President Barack Obama is at odds with conservative lawmakers on nearly every major policy issue, but trade deals continue to unify the two distant camps. Liberal voters, on the other hand, don't share the same enthusiasm, and in Germany, demonstrators came out en masse to protest free trade deals. But Obama gave an impassioned defense of his record, saying his policies have had "indisputable" benefits for the economy.
Barack Obama was in Germany as part of a farewell tour around the world, but his trip was interrupted by German protests. As previously reported by The Inquisitr, police estimated the crowd to be around 30,000 people in Hannover. Their main goal was to stop the TTIP - a proposed free-trade agreement that would join the world's two largest economies - the E.U. and the U.S.
President Obama didn't shy away from the issue according to the Chicago Tribune, saying "the majority of people still favor trade."
"They still recognize, on balance, that it's a good idea... If you look at the benefits to the United States or to Germany of free trade around the world, it is indisputable that it has made our economies stronger."Barack Obama is leaving behind an important legacy in American trade policy. The President signed a number of free trade agreements including the Trans-Pacific Partnership (TPP), a deal that eliminates almost all trade barriers between the U.S. and 11 major Asian economies. That treaty still needs Congressional approval and Obama's final signature.
"Angela and I agree that the United States and the European Union need to keep moving forward with the Transatlantic Trade and Investment Partnership (TTIP) negotiations. I don't anticipate that we will be able to have completed ratification of a deal by the end of the year, but I do anticipate that we can have completed the agreement."Obama says that once the contentious election season is over, work can begin again on the deal, but that seems unlikely considering the candidates positions.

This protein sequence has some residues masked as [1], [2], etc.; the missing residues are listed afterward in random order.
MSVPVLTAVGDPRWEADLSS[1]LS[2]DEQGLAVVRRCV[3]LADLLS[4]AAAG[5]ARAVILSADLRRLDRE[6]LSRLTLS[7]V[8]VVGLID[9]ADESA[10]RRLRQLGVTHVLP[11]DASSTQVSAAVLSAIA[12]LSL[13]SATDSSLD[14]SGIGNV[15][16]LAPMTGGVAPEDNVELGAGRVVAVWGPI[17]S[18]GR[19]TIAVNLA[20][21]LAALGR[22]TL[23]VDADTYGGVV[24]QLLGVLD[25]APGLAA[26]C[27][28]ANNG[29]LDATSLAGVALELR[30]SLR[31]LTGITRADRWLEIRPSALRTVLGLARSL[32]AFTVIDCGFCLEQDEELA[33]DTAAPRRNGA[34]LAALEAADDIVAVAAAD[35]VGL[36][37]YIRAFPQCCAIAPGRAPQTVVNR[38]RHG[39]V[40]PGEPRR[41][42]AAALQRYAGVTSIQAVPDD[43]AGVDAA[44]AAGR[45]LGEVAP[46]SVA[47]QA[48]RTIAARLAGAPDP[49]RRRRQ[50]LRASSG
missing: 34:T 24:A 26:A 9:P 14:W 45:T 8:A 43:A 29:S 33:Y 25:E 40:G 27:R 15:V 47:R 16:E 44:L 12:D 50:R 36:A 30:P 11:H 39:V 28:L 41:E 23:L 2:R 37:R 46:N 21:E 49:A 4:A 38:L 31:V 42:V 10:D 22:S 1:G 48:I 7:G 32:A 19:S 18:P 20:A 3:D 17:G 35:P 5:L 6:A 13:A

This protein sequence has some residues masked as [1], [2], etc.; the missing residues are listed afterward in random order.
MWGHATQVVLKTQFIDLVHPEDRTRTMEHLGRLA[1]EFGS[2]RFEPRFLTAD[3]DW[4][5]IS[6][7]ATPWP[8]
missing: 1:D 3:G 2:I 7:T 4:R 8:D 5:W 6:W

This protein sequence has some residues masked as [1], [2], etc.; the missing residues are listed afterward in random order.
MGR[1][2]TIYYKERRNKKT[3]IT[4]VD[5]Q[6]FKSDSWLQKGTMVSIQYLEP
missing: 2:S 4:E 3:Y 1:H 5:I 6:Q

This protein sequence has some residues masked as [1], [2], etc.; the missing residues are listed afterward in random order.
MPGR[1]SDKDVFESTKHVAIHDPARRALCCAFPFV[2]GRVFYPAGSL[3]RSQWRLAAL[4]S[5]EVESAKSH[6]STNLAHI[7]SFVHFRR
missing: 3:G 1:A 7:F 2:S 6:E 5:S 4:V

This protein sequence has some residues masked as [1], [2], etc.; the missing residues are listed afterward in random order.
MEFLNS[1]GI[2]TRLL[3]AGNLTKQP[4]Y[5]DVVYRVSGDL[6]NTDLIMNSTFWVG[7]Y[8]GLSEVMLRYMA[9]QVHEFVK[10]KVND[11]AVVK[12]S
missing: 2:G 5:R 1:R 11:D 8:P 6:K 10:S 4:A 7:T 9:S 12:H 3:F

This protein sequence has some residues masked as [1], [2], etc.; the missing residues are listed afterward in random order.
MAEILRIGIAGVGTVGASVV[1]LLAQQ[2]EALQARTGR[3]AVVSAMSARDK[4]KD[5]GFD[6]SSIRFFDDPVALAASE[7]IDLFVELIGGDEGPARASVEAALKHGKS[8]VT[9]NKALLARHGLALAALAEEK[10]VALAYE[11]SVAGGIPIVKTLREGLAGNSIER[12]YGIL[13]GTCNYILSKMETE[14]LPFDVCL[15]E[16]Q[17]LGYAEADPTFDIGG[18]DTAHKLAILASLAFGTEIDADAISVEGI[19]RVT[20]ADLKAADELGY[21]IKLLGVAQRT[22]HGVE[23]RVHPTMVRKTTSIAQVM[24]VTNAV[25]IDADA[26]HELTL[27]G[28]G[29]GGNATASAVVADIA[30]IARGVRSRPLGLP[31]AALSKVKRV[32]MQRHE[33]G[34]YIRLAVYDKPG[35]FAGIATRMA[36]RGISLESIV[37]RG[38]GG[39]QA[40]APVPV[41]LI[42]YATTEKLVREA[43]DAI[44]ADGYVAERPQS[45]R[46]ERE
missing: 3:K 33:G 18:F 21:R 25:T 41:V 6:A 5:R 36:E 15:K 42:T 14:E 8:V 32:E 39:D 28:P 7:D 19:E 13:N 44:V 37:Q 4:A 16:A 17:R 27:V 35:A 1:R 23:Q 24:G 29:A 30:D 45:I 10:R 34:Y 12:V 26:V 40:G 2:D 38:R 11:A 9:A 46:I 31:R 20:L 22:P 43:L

GOP front-runner Donald Trump has repeatedly insisted that the U.S. is losing when it comes to trade and called the TPP a "horrible deal" according to OnTheIssues.org.
"This is one of the worst trade deals. And I would, yes, rather not have it. We're losing now over $500 billion in terms of imbalance with China, $75 billion a year imbalance with Japan."Ted Cruz said Trump is "right about international trade," but wrong about his solutions.
Likewise, Bernie Sanders has been fighting against free trade deals most of his political career, objecting to NAFTA and Preferential Nation Status with China. The Democratic underdog currently has a petition to stop the TPP before it's implemented.
Still, current campaign positions don't necessarily indicate the candidate's policies once in the White House. President Obama rallied against free trade agreements when he ran for his first term in 2008 too. To be fair, in that campaign season, trade was so vilified according to PolitiFact that Hillary Clinton even attacked NAFTA - a treaty hailed by some as a major achievement in her husband's administration.
In any case, a free trade agreement with the E.U. is considerably different from the NAFTA or the TPP. The E.U. is a set of developed economies, with wages, safety and environmental regulations, and production costs similar to the U.S., which eliminates the fear of outsourcing or a "race to the bottom" in worker protections. The potential FTA could be a big boost for Delaware though, and arguably, not in a good way.
The U.S. is the third best place in the world to hide money according to the Financial Secrecy Index, and states like Delaware have laws that obscure finances even further. As the Panama Papers revealed, the world's wealthy are in need of good places to stash cash, especially considering Panama's failings.
Barack Obama legacy on trade deals, especially the TPP, is at enormous risk after November, but the TTIP will likely be judged on its own merits, even with fears of money laundering and tax evasion playing a role in the debate.
[Photo by Michael Ukas - Pool/Getty Images]